Thursday, January 26, 2012

Required Reading: Moonwalking with Einstein

For many years I have delighted in playing a simple associative memory game with my cousins and my uncle, in which twenty items are randomly picked by someone and myself and my cousins can recite the list backwards and forwards with ease. The last time I was at my uncles house he told me about a book he read called Moonwalking With Einstein by Joshua Foer (Jonathan Safron's brother) which talks about the very same technique that I was so fund of and goes further to truly delve into the creative skill of professional memorization. And to us memorization of inane things such as strings of 100's of numbers 0r pages of random names seems like a super-human task, not to mention a serious waste of time. But there is a lot more to the art of memory than simple games and exercises, and even more still than just being able to do well on your next art history exam or organic chemistry test. Rather the study of memorization and the ability attached there to, is a crucial element in information retention. And I leave Joshua Foer to explicitly tell you all about it, because you really should read it. The lost art is both creative and complex and has a wonderful history.

Now for my personal take on the whole thing. A lot of the book is filled with musings about the state of our current lives and how, recently, as human beings we've transitioned from relying upon memorized tales to transmit our histories to writing down basic texts to now relying on the complex external web of collected human intelligence for most of our memories. Now there is no saying that one is right and one is wrong. There is only what has been and what is. What is, is the slow dependence on machines to tell us the things we once memorized so easily. Just think how a photograph holds a single memory in time for us to look at externally whenever we like, that didn't exist 200 years ago (aside: I had to look up when photography was invented because I didn't remember if it was 1 or 2 hundred years ago). But now we have pruned away much of the skill of memory as a general necessity of life and though the likes of socrates would surely rue our fate, there is no saying what lengths this open expanse of mind can be put to.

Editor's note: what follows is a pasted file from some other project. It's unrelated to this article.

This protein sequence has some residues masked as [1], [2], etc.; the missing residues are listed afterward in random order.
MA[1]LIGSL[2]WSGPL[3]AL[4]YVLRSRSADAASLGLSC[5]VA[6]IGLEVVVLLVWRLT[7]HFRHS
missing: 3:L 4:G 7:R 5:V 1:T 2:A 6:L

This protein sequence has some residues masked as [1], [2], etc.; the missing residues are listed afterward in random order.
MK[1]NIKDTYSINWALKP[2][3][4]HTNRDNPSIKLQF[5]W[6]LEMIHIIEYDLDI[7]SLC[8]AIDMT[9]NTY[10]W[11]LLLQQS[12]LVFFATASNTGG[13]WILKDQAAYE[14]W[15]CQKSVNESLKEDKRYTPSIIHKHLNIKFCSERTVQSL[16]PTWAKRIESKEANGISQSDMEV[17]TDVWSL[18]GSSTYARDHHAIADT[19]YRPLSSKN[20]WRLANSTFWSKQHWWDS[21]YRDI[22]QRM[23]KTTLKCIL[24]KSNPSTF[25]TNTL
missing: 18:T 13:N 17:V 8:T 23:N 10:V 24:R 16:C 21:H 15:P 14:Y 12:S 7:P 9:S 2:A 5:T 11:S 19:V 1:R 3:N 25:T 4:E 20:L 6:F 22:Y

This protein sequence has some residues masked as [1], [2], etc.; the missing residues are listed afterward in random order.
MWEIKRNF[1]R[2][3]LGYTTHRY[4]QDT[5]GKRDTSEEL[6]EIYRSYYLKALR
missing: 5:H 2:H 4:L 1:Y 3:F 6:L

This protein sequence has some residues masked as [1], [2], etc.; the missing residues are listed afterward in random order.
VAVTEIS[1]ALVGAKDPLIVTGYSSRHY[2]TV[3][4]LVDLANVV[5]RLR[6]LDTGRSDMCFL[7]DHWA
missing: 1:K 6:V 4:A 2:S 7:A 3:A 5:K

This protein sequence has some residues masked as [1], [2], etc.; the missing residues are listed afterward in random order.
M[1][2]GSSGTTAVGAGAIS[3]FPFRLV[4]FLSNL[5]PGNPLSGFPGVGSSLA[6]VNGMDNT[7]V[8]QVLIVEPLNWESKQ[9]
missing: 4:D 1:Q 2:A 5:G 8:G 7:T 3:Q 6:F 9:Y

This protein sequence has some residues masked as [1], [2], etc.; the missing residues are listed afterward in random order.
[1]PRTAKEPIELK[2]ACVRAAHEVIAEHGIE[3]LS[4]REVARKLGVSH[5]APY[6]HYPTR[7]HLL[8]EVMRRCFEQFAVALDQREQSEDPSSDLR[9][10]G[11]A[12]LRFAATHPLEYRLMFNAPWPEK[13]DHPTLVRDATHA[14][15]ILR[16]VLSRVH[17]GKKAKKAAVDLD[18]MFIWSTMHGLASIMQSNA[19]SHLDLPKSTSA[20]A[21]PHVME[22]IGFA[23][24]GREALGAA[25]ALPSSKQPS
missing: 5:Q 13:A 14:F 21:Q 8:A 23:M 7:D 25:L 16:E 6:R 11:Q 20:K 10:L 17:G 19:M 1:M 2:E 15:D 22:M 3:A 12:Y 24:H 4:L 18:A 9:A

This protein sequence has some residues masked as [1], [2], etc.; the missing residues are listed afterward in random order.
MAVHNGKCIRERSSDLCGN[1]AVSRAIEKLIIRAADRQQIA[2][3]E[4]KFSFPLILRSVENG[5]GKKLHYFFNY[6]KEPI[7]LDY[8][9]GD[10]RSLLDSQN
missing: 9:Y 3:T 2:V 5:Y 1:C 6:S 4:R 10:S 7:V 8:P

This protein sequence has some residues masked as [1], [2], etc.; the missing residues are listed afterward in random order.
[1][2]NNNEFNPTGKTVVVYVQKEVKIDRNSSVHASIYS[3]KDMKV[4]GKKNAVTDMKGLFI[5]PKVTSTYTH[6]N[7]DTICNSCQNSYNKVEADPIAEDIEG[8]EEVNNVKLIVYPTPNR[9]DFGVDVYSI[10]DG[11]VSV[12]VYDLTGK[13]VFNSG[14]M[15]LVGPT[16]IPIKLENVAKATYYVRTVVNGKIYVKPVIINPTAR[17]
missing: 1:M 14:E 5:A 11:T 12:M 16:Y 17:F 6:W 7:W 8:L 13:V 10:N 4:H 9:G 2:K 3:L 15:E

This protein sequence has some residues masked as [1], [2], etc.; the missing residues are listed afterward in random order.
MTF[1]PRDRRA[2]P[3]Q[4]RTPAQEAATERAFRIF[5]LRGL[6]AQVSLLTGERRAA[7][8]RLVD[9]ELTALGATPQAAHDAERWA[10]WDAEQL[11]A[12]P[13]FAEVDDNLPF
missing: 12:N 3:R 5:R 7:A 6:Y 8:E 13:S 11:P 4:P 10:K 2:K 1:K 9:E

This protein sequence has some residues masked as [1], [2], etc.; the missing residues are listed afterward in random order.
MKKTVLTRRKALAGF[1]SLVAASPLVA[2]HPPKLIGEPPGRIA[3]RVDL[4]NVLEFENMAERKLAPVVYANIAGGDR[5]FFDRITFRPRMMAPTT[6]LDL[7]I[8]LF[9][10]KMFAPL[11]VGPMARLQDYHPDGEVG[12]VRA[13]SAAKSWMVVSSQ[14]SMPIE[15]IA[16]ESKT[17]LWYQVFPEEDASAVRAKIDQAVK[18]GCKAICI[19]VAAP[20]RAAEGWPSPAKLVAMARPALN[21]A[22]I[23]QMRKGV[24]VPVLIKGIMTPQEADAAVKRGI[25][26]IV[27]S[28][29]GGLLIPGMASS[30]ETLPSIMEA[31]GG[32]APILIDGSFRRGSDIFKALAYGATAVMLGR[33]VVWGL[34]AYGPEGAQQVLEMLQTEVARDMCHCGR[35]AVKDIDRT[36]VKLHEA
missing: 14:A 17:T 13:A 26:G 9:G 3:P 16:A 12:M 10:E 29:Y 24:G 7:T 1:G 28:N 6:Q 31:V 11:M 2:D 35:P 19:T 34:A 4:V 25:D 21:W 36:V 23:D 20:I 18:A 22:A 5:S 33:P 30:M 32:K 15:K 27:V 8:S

I personally hope to dedicate all the waking energy of my mind to new episodes of Mob Wives and Jersey Shore.

Friday, January 13, 2012


So (I think) I may have developed a new technique for stop motion animation.... I mean in some sense there is nothing new about it, because stop motion animation and welding steel have both been around for ages, but the standard technique for stop motion animation is generally clay or puppets, and for my material i've decided to weld together pieces steel. And I don't think it has been tried before with any degree of success.. It may be that it was never invented because of the impracticality of the medium for stop motion.... it really doesn't make much sense to make an unyielding material for motion when we already have things that exist that are drastically more pliable. But there is a character of motion in metal that can not be gotten with the other materials, for it requires it's own techniques and methods of manipulation which create beautiful and strikingly interesting results not just in what was intended, but merely as products of the medium.

For me the whole project was a week long experiment. Understanding the possibilities of the medium and how the characters move and how the world reacts to them. But understanding this world was no easy task, and expounding upon my ideas was even less easy. The first video was completed in around 8 hours start to finish, which really flew by; the second video was created in the following three days, working the night shift (starting at 2:30 pm and going as late as 2 am on the final night). It took almost 30 hours to get a minute and a half of footage which varies from 24 frames per second down to 12. On the final day I was so exhausted I could barely move. It's one thing to simply move pieces of metal around a table, or to have them connected intelligently with ball and socket joints or magnets... but in this case I had neither of those indulgences. Rather, in order to create any movement I had to either break the sculpture and re-weld it in a new position (my last resort), get out the torch and heat up/cut away the joint in order to move the piece, or use the flow of welding wire to create a pool of liquid hot metal at which stateI could move the pieces into their new position. Needless to say it was tiring.

The Aliens!